How to boot from an external drive that contains time machine backup?

According to the last bullet on this page, external drives with time machine backup should be bootable and appear as EFI Boot on the Startup Manager screen. My MBP is running lion 10.7.5. I formatted a new external hard drive to HFS+ encrypted by erasing the drive using disk utility, and its map scheme became GUID automatically after the erasing operation. After time machine created a full backup on the drive, disk utility even shows it's bootable on its disk info page. However I still don't see an EFI Boot option on the startup manager screen nor on the startup disk preference screen. I'm not sure if it's because my MBP is too old or I missed some important step. Any advice would be appreciated.

By the way, backup content is fully accessible in macOS Recovery so the drive itself should be fine as well.

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You’ve got a few different things here. First Lion 10.7.5 does not offer recovery services by default. You need to upgrade the system firmware OS X Recovery Disk Assistant v1.0 Apple also updated it a few times so the options may not be the same between the different releases. Newer OS-X & MacOS have additional firmware updates which are installed during the upgrade process.

Here’s the recovery options: About macOS Recovery

Now you added a wrinkle here by encrypting your drive via Disk Utility you run the risk of not being able to regain access. Right now you appear to still have access as the key which is imbedded in your internal drive. Once you reformat it you’ll loose it and then you’ll loose access to your encrypted external.

Here’s more on yore differences between Disk Utility encryption & File Vault: FileVault 2 vs Disk Utility Encryption

Basically I would recommend you carefully restore your data onto a fresh drive unencrypted for now so you don’t loose anything. Make sure your data is safe before moving forward!

OK, now what??

You’re running a very old OS which adds complication! I would recommend you upgrade to at least Mavericks. In the process your older firmware and drive utilities will get updated (you’ll need to upgrade the drive to GUID Journaled if it isn’t already running it.

I would recommend you create a USB thumb drive OS installer following this guide: How to make a bootable Mavericks install drive They also have guides for all of the newer MacOS’s as well. It will make upgrading much faster and offer you a means to boot up your drive just in case.

Now with the System’s OS upgraded you can either recover your files back onto your drive or reformat your TimeMachine drive back to the standard format and then copy over your stuff from the spare drive back over to it.

Here’s how to setup your startup drive if you want that encrypted: Use FileVault to encrypt the startup disk on your Mac & How to encrypt your Mac with FileVault 2, and why you absolutely should

To protect your external TimeMachine backup you’ll need to use a good 3rd party encryption program. This is one of the better ones: Concealer sadly Apple still does not offer external drive support with FileVault2 yet.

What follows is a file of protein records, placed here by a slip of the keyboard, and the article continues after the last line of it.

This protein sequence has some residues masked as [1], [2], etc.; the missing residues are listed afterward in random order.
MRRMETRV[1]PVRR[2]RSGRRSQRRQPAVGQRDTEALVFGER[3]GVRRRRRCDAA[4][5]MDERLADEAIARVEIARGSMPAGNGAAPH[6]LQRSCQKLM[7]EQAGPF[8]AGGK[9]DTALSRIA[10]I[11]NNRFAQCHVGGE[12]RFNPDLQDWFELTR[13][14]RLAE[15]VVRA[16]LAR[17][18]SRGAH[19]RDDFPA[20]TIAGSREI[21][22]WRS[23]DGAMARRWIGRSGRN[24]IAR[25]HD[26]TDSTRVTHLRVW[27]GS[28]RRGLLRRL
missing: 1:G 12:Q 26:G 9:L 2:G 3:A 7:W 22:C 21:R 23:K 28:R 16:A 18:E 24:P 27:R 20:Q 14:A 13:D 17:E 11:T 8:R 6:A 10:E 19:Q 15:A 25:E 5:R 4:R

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Hi Dan, thanks a lot for all the suggestions. In fact I'm in the progress of upgrading from Lion to El Capitan and then possibly High Sierra. While I was backing up my data, I learned from the link above that TM drive is itself bootable. I thought that means I could work with my MBP using macOS contained in external TM drive as if it's booted from the internal one. I went ahead and tested it out, then got stuck on how to make the TM drive appear on the Startup Manager screen. Sorry I didn't quite get why I need OS X Recovery Disk Assistant. Are you suggesting that it is the tool I need to make my external TM drive bootable? But then why does disk utility mark my TM drive as bootable already? For encryption key, I have the key written down in a safe place so I'm sure I won't lose it. But maybe the disk encryption is what prevents the external TM drive from being recognized as a startup option?

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The installer USB drive was to make your life easier. I have one for each major OS release just in case! I'll have to admit I'll need to do some trimming soon as the ring is getting quite full ;-}

I guess I didn't quite make it clear. Apple has altered things enough from the first generation of the recovery firmware (within your Mac EFI) as well as the OS you are likely encountering incorrect information from the guide.

If you have the latest then the answer is true! You would be able to boot up under the TimeMachine backup but it would need to be unencrypted! Apple does not offer any means presently to encrypt a TimeMachine backup (drive wise).

I guess the easies way to think this through is the order of access. Just like how you put your sox on before you put your shoes on the encryption of the drive needs to be after the drive is accessible. So here you would need to have first installed a full and proper OS on the drive then sure around and use the drive as your TimeMachine backup as the OS is not encrypted here the drive would boot and then when you got to the TimeMachine backup (using a third party app) you would have access to it.

The other way which is convoluted would to have two partitions on this drive the first one not encrypted with your OS installed and then the second larger one for your encrypted partition with the TimMachine backup.

I still don't trust encrypted drives via Disk Utility as I've had to many issues with them.

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